The simplest form of story is a noun and a verb, which to the human mind is one byte or one "story engram," as Dr. Fuller labels it. Think of learning history through memorizing a series of dates and events, or through reading historical fiction. In which method to you most easily retain information? If that information is coupled to issues that are important to you, they are retained even better. And of course, if that information is acted out or acted on, the retention is highest. So, Dr. Fuller built her readers around the universal theme of good versus evil. Doing a major epic between good and evil with 3-letter words, mostly nouns and verbs, she came up with bad Voo-roos, a good guy named Vad, and an intergalactic battle field. One of my children was very slow to retain the letter sounds and every other aspect of reading, but he grabbed onto these readers with great interest and intent. The only problem I found was that they are all written in capital letters as Dr. Fuller felt this would spare the child from letter reversals. Since I had already taught my children through lowercase letters, I had to tape over and rewrite the initial stories until they caught on.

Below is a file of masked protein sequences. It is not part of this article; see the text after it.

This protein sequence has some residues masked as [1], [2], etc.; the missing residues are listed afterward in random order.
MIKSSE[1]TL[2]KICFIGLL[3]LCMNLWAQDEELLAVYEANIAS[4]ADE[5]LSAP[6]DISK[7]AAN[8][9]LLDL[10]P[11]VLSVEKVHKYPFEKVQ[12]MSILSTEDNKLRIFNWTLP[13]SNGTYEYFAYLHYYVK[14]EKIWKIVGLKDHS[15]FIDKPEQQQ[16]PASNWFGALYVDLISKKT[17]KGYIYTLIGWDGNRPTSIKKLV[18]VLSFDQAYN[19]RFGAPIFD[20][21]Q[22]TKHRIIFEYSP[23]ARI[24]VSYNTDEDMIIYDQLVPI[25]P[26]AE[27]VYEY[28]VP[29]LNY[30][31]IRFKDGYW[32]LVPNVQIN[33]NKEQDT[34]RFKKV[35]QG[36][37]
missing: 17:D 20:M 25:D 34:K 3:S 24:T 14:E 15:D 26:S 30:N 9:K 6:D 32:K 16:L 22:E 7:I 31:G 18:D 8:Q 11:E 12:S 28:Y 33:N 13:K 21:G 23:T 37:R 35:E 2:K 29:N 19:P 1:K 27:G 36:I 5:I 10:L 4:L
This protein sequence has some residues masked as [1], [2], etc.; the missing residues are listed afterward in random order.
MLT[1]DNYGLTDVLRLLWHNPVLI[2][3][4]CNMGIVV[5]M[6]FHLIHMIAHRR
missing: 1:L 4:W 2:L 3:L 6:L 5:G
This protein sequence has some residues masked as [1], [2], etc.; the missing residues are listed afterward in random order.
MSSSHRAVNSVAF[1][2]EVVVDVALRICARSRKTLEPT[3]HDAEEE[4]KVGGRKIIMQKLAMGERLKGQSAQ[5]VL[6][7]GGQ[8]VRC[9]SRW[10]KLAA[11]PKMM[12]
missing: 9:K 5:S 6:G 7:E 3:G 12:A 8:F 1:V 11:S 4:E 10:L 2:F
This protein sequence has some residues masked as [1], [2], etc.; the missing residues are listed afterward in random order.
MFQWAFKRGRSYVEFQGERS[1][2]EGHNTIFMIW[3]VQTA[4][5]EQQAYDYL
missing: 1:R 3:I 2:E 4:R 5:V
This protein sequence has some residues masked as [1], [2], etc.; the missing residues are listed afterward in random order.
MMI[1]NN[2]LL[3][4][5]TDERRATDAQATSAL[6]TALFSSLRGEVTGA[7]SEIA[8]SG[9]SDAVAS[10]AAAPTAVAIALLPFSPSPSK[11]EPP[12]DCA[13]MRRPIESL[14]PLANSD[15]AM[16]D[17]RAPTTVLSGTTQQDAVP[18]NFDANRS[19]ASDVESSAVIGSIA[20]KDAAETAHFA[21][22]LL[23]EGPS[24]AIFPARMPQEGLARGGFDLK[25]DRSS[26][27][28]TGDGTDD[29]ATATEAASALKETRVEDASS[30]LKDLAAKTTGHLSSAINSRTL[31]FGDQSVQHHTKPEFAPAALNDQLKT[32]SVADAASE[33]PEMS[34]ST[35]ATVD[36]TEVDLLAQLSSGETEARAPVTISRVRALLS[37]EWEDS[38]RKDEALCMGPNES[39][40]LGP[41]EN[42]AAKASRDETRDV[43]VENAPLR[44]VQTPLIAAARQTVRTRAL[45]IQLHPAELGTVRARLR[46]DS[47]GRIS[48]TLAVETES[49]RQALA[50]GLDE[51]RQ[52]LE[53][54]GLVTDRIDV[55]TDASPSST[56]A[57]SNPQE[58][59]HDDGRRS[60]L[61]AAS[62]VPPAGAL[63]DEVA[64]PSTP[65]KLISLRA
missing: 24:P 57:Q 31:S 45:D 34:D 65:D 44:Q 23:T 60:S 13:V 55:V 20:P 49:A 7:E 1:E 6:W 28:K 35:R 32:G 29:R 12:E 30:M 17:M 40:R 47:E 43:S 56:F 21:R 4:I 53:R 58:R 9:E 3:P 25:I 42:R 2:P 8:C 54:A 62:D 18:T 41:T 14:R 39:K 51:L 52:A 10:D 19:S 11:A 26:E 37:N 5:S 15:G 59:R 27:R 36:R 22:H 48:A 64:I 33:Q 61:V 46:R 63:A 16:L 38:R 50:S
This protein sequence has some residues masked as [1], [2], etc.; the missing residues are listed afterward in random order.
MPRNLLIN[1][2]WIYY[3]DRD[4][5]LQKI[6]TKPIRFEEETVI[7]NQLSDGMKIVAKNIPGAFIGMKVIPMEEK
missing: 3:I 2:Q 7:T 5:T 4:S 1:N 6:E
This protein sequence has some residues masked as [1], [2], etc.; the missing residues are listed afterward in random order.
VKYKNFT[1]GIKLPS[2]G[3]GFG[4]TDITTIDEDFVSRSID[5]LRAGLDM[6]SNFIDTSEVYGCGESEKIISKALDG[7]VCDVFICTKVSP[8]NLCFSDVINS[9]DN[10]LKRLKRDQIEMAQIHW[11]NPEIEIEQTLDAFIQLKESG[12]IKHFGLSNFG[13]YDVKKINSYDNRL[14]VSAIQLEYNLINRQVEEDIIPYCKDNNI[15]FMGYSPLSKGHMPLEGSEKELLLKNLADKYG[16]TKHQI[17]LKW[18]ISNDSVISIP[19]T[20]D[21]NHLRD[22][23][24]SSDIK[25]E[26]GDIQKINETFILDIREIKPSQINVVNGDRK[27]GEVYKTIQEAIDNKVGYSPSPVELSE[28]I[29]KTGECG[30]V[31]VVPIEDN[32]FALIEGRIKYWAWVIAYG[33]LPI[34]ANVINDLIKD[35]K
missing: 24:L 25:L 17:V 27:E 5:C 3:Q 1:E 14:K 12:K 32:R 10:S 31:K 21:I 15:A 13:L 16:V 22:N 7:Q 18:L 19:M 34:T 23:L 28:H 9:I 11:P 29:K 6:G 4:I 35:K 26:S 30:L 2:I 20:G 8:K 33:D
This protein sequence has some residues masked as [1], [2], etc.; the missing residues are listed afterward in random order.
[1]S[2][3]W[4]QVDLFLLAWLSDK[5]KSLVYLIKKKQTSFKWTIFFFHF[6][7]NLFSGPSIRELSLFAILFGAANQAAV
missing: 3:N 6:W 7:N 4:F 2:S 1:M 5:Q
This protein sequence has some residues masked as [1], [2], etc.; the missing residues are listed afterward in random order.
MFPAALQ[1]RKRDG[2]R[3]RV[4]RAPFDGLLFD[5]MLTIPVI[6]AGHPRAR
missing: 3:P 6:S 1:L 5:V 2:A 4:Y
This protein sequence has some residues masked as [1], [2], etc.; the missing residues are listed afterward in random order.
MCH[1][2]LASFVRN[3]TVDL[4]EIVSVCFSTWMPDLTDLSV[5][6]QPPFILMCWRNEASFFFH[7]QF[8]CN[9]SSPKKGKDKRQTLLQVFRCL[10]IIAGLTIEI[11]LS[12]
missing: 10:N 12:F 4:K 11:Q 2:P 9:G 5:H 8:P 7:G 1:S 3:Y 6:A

The main benefit of readers is that the second half of the phonetic code is presented within the context of stories, and the patterns in words are easily picked up by the child who is eager to move on. So /igh/ is figured out or presented in the word light, and then underlined in fight, and noticed again in might. The child begins to absorb and make sense of the pattern of our language.
At this level reading is picked up by visual patterns of code. To test your child on the code and teach areas he might have missed himself, Reading Reflex has a simple way for you to determine what your child needs to know.